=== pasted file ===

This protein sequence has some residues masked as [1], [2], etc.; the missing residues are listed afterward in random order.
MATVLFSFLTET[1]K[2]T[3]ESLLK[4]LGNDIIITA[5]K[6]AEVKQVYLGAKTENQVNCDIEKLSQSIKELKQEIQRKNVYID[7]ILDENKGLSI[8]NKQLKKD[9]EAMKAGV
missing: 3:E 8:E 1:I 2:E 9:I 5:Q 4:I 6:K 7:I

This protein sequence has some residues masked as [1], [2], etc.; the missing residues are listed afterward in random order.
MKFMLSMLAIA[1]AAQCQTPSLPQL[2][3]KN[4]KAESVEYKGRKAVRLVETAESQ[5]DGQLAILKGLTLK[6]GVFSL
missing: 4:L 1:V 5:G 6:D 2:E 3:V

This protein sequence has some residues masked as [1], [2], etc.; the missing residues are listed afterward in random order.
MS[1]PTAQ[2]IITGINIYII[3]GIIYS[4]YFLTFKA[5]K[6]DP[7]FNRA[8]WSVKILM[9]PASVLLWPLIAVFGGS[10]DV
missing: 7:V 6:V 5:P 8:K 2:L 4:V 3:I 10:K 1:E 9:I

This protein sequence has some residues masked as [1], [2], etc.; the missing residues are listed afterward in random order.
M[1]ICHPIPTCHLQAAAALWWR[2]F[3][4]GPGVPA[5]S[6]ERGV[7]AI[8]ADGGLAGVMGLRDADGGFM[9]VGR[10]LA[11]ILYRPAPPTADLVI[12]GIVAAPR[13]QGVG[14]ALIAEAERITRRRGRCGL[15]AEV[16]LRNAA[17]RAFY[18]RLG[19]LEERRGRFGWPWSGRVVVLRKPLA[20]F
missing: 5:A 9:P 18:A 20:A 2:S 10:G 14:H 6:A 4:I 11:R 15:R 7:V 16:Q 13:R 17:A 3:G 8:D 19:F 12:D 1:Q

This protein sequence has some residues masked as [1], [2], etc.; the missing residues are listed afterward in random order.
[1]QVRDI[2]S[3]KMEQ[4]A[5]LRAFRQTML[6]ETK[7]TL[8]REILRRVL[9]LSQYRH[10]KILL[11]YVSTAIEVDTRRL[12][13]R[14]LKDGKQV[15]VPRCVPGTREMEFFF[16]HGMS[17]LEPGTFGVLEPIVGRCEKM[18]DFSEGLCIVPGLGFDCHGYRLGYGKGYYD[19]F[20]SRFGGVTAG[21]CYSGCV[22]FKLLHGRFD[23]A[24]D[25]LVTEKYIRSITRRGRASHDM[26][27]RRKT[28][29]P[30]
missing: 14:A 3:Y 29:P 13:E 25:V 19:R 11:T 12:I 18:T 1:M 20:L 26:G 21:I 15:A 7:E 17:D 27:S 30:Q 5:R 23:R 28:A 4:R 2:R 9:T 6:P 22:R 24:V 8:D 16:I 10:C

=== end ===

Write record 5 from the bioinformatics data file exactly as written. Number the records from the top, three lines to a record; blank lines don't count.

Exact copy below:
This protein sequence has some residues masked as [1], [2], etc.; the missing residues are listed afterward in random order.
[1]QVRDI[2]S[3]KMEQ[4]A[5]LRAFRQTML[6]ETK[7]TL[8]REILRRVL[9]LSQYRH[10]KILL[11]YVSTAIEVDTRRL[12][13]R[14]LKDGKQV[15]VPRCVPGTREMEFFF[16]HGMS[17]LEPGTFGVLEPIVGRCEKM[18]DFSEGLCIVPGLGFDCHGYRLGYGKGYYD[19]F[20]SRFGGVTAG[21]CYSGCV[22]FKLLHGRFD[23]A[24]D[25]LVTEKYIRSITRRGRASHDM[26][27]RRKT[28][29]P[30]
missing: 14:A 3:Y 29:P 13:E 25:V 19:R 11:T 12:I 18:T 1:M 20:L 26:G 21:I 15:A 7:E 17:D 27:S 30:Q 5:R 23:R 28:A 4:R 2:R 9:T 6:P 22:R 24:V 8:D 16:I 10:C